Database Updates

    CARDS

    Abstracts can now be downloaded from the search results page of the Computer Access to Research on Dietary Supplements (CARDS) Database . This feature was added to help users more easily access information on active dietary supplement research trials.

    The abstracts can be downloaded in three different file types: plain text, MS Word or HTML. Just click the "ADD" icon and then "Update List" from either the main search results page or from the abstract page. Once abstracts have been added to the list, they may be viewed and downloaded in the file format of the user's choice.

    CARDS FY 2002 data are expected to be available to the public on December 19, 2003. There are 571 Dietary Supplement related projects in FY 2002, bringing the total number of projects in the CARDS database to 1751.

    IBIDS

    The International Bibliographic Information on Dietary Supplements (IBIDS) database has a new team leader, professional librarian Jenifer Kirin.

    Ms. Kirin has extensive medical and health reference research and database experience. Previously, she worked as a medical research librarian for the American College of Cardiology and Howard Hughes Medical Center. The IBIDS team is excited to have Ms. Kirin on board to manage the large database, which now contains over 700,000 bibliographies.

    ODS-Supported Botanical Research Centers Advance Evidence Base

    NIH currently supports six Dietary Supplement Research Centers focused on botanicals. Funding is provided by the Office of Dietary Supplements, National Center for Complementary and Alternative Medicine, National Institute of Environmental Health Sciences, National Institute of General Medical Sciences, and the Office of Research on Women's Health.

    The six university-based centers are located at:

  • Iowa State University and University of Iowa
  • Purdue University and University of Alabama,Birmingham
  • University of Arizona, Tucson
  • University of California, Los Angeles
  • University of Illinois at Chicago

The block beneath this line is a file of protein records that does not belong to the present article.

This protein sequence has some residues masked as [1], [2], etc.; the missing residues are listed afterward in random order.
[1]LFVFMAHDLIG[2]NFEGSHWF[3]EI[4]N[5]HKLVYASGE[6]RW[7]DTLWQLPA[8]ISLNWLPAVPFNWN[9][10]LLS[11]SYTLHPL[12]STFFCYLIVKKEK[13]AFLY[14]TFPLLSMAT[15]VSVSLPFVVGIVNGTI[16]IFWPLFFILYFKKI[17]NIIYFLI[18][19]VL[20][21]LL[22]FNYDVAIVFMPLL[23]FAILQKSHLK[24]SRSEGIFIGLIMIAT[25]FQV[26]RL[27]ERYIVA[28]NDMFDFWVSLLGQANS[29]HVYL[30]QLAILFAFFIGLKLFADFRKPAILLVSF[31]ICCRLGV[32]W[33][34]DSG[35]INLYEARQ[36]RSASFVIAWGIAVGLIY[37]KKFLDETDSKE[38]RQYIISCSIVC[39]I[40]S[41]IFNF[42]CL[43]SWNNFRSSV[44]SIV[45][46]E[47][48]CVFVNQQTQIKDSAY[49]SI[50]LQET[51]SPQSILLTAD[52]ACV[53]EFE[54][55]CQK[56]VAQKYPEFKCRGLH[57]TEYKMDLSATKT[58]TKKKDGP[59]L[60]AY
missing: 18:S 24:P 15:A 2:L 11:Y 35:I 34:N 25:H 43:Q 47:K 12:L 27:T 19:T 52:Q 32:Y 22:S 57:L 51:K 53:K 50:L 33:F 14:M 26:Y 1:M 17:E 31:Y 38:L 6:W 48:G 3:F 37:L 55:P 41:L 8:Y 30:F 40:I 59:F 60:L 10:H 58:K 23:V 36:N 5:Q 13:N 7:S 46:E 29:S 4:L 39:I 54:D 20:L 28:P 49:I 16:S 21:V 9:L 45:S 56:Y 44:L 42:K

• University of Missouri

    Following are selected publications from each of the centers:

    Iowa

    Kraus GA, Bae J. Synthesis of undeca-2E-en-8,10-diynoic Isobutylamide. A Novel Constituent of Echinacea angustifolia. Tetrahedron Lett 2003;44: 5505.

    Wills NJ, Park J, Wen S, Kesavan GA, Kraus GA, Petrich JW, Carpenter S. Tumor cell cytoxicity of hypericin and related analogs. Photochem Photobiol 2001;74:216-220.

    Arizona

    Pfeiffer E., Hohle S, Solyom AM, Metzler M. Studies on the stability of turmeric constituents. J of Food Engineering 2003;56:257-259.

    Lantz RC, Chen GJ, Jolad SD, Solyam AM and Timmerman BN. The effect of turmeric extracts on inflammatory mediator production. Phytomedicine (in press).

    Purdue/Alabama

    Morre DJ, Morre DM, Sun H,Cooper R, Chang J and Janle EM. Tea catechin synergies in inhibition of cancer cell proliferation and of a cancer specific cell surface oxidase (ECTO-NOX). Pharm & Toxicol 2003;92:234-241.

    Prasain JK, Jones K, Kirk M, Wilson L, Smith-Johnson M, Weaver CM, Barnes S. Identification and quantification isoflavonoids in kudzu dietary supplements by HPLC and electraspray ionization tandem mass spectrometry. J Agr Food Chem 2003;51:4213-4218.

    Illinois

    Burdette J, Liu J, Chen SN, Fabricant DS, Pierson CE, Barker EL, Pezzuto JM, Mesecar AD, van Breeman RB, Farnsworth NR, Bolton JL. Black cohosh acts as a mixed competitive ligand and partial agonist of the serotonin receptor. J Agri Food Chem 2003;51:5661-5670.

    Johnson BM, Qiu S, Zhang S, Zhang F,Burdette JE, Yu L, Bolton JL, van Breeman RB. Identification of electrophilic mammalian metabolites of Piper methysticum Forst (kava). Chem Res Toxicol 2003;16:733-740.

    Missouri

    Day JK, Bauer AM, desBordes C, Zhuang Y, Kim B, Newton LG, Nehra V, Forsee KM, MacDonald RS, Besch-Williford C, Huang THG, Lubahn DB. Genistein alters DNA methylation patterns in mice. J Nutr 2002; 132:2419S-2423S.

    Wang G, Xu J, Rottinghaus GE, Simonyi A, Lubahn DB, Sun GY, Sun AY. Resveratrol protects against global cerebral ischemic injury in gerbils. Brain Research 2002;958:439-447.

    California

    Sartippour MR, Shao ZM, Heber D, Beatty P, Liu C, Zhang L, Ellis L, Liu W, Go VL, Brooks MN. Green tea inhibits vascular endothelial growth factor (VEGF) induction in human breast cancer cells. J Nutr 2002; 132:2307-11.

    Calendar

    Symposia Calendar
    Dec 9, 1-3pm: Women's Health Research for the 21st Century. Boning Up on Osteoporosis: Emerging Therapies for Prevention and Treatment. (ORWH) - Masur Auditorium. http://www4.od.nih.gov/orwh/2003Seminars.pdfexternal link icon

    Dec 18-19, 8-5pm: Selenium Biochemistry 2003: Celebrating 30 Years of Selenoprotein Research. (NHLBI)- Hyatt Regency Bethesda. http://www.nhlbi.nih.gov/meetings/se2003.htmexternal link icon

    Jan 12-13, 2004, 8-5pm: From Clinical Trials to Community: The Science of Translating Diabetes and Obesity Research (NIDDK, OBSSR and CDC) - Natcher Auditorium. http://www2.niddk.nih.gov/Research/Reports/ConferenceReports/2004/diabetes_translation.htmexternal link icon


    Have a Happy and Safe Holiday Season!

    From the Office of Dietary Supplements


    Next Issue:

  • REVISED vitamin and mineral fact sheets available
  • Interview with Dr. Joe Betz, "The Science of Pharmacognosy"
  • Dietary Supplements: Tips for the Savvy Older Consumer